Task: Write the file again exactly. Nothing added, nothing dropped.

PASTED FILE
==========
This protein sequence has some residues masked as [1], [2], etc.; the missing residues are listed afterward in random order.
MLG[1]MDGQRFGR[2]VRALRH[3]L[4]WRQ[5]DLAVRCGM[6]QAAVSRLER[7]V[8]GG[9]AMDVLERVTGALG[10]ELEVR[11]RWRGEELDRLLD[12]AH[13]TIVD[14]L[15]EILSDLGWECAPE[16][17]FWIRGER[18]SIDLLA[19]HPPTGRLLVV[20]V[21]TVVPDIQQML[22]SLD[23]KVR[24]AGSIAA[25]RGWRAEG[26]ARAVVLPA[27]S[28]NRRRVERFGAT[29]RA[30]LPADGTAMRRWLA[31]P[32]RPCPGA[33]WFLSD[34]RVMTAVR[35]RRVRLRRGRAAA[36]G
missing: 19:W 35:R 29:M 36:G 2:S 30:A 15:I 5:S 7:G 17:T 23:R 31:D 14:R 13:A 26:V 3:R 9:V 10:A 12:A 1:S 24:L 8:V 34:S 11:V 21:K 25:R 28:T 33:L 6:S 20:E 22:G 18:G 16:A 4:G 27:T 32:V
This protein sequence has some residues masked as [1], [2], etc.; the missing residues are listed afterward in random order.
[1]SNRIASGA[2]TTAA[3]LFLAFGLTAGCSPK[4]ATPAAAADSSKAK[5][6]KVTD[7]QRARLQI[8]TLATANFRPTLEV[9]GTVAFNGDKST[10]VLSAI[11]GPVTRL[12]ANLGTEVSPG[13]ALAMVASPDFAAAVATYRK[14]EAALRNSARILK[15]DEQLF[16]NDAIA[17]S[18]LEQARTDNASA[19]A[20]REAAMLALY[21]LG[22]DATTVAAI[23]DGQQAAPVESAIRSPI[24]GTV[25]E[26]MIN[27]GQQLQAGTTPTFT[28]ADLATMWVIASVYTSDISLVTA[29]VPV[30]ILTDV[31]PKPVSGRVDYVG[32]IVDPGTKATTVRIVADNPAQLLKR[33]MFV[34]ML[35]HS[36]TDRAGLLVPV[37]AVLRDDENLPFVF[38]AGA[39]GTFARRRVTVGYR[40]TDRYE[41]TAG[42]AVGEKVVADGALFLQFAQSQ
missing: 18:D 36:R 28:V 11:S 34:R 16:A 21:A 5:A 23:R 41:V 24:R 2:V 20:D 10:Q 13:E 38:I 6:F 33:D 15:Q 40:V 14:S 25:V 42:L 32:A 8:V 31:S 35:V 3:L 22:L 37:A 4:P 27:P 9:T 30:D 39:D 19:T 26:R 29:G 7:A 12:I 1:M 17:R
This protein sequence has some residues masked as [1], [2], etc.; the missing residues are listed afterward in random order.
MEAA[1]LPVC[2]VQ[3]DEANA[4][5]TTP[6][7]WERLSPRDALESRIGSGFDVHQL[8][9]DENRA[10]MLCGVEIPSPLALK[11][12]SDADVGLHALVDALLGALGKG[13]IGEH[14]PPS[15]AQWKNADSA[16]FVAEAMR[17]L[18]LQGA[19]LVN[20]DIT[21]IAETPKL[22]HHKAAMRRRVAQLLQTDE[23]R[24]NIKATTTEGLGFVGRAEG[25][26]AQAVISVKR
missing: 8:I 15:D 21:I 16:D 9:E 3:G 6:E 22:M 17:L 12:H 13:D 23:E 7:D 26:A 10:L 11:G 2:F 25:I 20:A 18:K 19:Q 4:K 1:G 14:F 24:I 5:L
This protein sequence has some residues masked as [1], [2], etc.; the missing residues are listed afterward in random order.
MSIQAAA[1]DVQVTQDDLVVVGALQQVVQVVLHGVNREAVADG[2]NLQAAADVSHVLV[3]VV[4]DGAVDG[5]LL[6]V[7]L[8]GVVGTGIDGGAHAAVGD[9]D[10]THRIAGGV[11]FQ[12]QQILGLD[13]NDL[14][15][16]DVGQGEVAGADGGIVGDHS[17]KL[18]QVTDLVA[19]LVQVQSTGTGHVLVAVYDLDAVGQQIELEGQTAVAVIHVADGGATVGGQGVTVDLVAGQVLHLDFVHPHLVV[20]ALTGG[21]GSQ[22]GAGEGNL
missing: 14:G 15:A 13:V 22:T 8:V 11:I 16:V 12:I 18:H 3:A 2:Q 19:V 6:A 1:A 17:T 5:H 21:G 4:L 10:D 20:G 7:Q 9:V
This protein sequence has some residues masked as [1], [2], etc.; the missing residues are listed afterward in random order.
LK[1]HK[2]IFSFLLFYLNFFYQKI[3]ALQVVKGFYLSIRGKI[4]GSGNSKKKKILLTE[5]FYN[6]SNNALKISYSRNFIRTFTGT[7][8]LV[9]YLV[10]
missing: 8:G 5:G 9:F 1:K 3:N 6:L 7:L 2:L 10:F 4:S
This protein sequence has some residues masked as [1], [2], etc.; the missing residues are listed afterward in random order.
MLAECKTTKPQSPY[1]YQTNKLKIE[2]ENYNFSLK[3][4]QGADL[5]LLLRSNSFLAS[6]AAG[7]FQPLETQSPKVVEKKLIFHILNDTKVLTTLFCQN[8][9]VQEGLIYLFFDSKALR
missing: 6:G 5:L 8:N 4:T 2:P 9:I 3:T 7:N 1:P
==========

This protein sequence has some residues masked as [1], [2], etc.; the missing residues are listed afterward in random order.
MLG[1]MDGQRFGR[2]VRALRH[3]L[4]WRQ[5]DLAVRCGM[6]QAAVSRLER[7]V[8]GG[9]AMDVLERVTGALG[10]ELEVR[11]RWRGEELDRLLD[12]AH[13]TIVD[14]L[15]EILSDLGWECAPE[16][17]FWIRGER[18]SIDLLA[19]HPPTGRLLVV[20]V[21]TVVPDIQQML[22]SLD[23]KVR[24]AGSIAA[25]RGWRAEG[26]ARAVVLPA[27]S[28]NRRRVERFGAT[29]RA[30]LPADGTAMRRWLA[31]P[32]RPCPGA[33]WFLSD[34]RVMTAVR[35]RRVRLRRGRAAA[36]G
missing: 19:W 35:R 29:M 36:G 2:S 30:A 15:I 5:S 7:G 17:T 23:R 31:D 14:R 13:A 26:V 3:R 9:V 10:A 12:A 1:S 24:L 8:V 34:S 11:V 21:K 25:R 28:T 33:L 6:S 20:E 22:G 18:G 16:A 4:G 27:T 32:V
This protein sequence has some residues masked as [1], [2], etc.; the missing residues are listed afterward in random order.
[1]SNRIASGA[2]TTAA[3]LFLAFGLTAGCSPK[4]ATPAAAADSSKAK[5][6]KVTD[7]QRARLQI[8]TLATANFRPTLEV[9]GTVAFNGDKST[10]VLSAI[11]GPVTRL[12]ANLGTEVSPG[13]ALAMVASPDFAAAVATYRK[14]EAALRNSARILK[15]DEQLF[16]NDAIA[17]S[18]LEQARTDNASA[19]A[20]REAAMLALY[21]LG[22]DATTVAAI[23]DGQQAAPVESAIRSPI[24]GTV[25]E[26]MIN[27]GQQLQAGTTPTFT[28]ADLATMWVIASVYTSDISLVTA[29]VPV[30]ILTDV[31]PKPVSGRVDYVG[32]IVDPGTKATTVRIVADNPAQLLKR[33]MFV[34]ML[35]HS[36]TDRAGLLVPV[37]AVLRDDENLPFVF[38]AGA[39]GTFARRRVTVGYR[40]TDRYE[41]TAG[42]AVGEKVVADGALFLQFAQSQ
missing: 18:D 36:R 28:V 11:S 34:R 16:A 21:A 5:A 23:R 41:V 24:R 2:V 20:D 10:Q 13:E 38:I 6:F 33:D 15:Q 40:V 14:S 25:V 42:L 32:A 8:V 31:S 35:V 3:L 22:L 37:A 4:P 27:P 9:T 30:D 39:D 19:T 26:R 29:G 7:A 12:I 1:M 17:R
This protein sequence has some residues masked as [1], [2], etc.; the missing residues are listed afterward in random order.
MEAA[1]LPVC[2]VQ[3]DEANA[4][5]TTP[6][7]WERLSPRDALESRIGSGFDVHQL[8][9]DENRA[10]MLCGVEIPSPLALK[11][12]SDADVGLHALVDALLGALGKG[13]IGEH[14]PPS[15]AQWKNADSA[16]FVAEAMR[17]L[18]LQGA[19]LVN[20]DIT[21]IAETPKL[22]HHKAAMRRRVAQLLQTDE[23]R[24]NIKATTTEGLGFVGRAEG[25][26]AQAVISVKR
missing: 8:I 15:D 21:I 16:D 9:E 3:G 6:E 22:M 17:L 12:H 13:D 23:E 7:D 26:A 10:L 11:G 2:F 25:I 20:A 18:K 19:Q 4:K 1:G 14:F 24:I 5:L
This protein sequence has some residues masked as [1], [2], etc.; the missing residues are listed afterward in random order.
MSIQAAA[1]DVQVTQDDLVVVGALQQVVQVVLHGVNREAVADG[2]NLQAAADVSHVLV[3]VV[4]DGAVDG[5]LL[6]V[7]L[8]GVVGTGIDGGAHAAVGD[9]D[10]THRIAGGV[11]FQ[12]QQILGLD[13]NDL[14][15][16]DVGQGEVAGADGGIVGDHS[17]KL[18]QVTDLVA[19]LVQVQSTGTGHVLVAVYDLDAVGQQIELEGQTAVAVIHVADGGATVGGQGVTVDLVAGQVLHLDFVHPHLVV[20]ALTGG[21]GSQ[22]GAGEGNL
missing: 14:G 15:A 13:V 22:T 8:V 11:I 16:V 12:I 18:H 3:A 2:Q 19:V 6:A 1:A 17:T 5:H 21:G 4:L 10:D 20:G 7:Q 9:V
This protein sequence has some residues masked as [1], [2], etc.; the missing residues are listed afterward in random order.
LK[1]HK[2]IFSFLLFYLNFFYQKI[3]ALQVVKGFYLSIRGKI[4]GSGNSKKKKILLTE[5]FYN[6]SNNALKISYSRNFIRTFTGT[7][8]LV[9]YLV[10]
missing: 8:G 5:G 9:F 1:K 3:N 6:L 7:L 2:L 10:F 4:S
This protein sequence has some residues masked as [1], [2], etc.; the missing residues are listed afterward in random order.
MLAECKTTKPQSPY[1]YQTNKLKIE[2]ENYNFSLK[3][4]QGADL[5]LLLRSNSFLAS[6]AAG[7]FQPLETQSPKVVEKKLIFHILNDTKVLTTLFCQN[8][9]VQEGLIYLFFDSKALR
missing: 6:G 5:L 8:N 4:T 2:P 9:I 3:T 7:N 1:P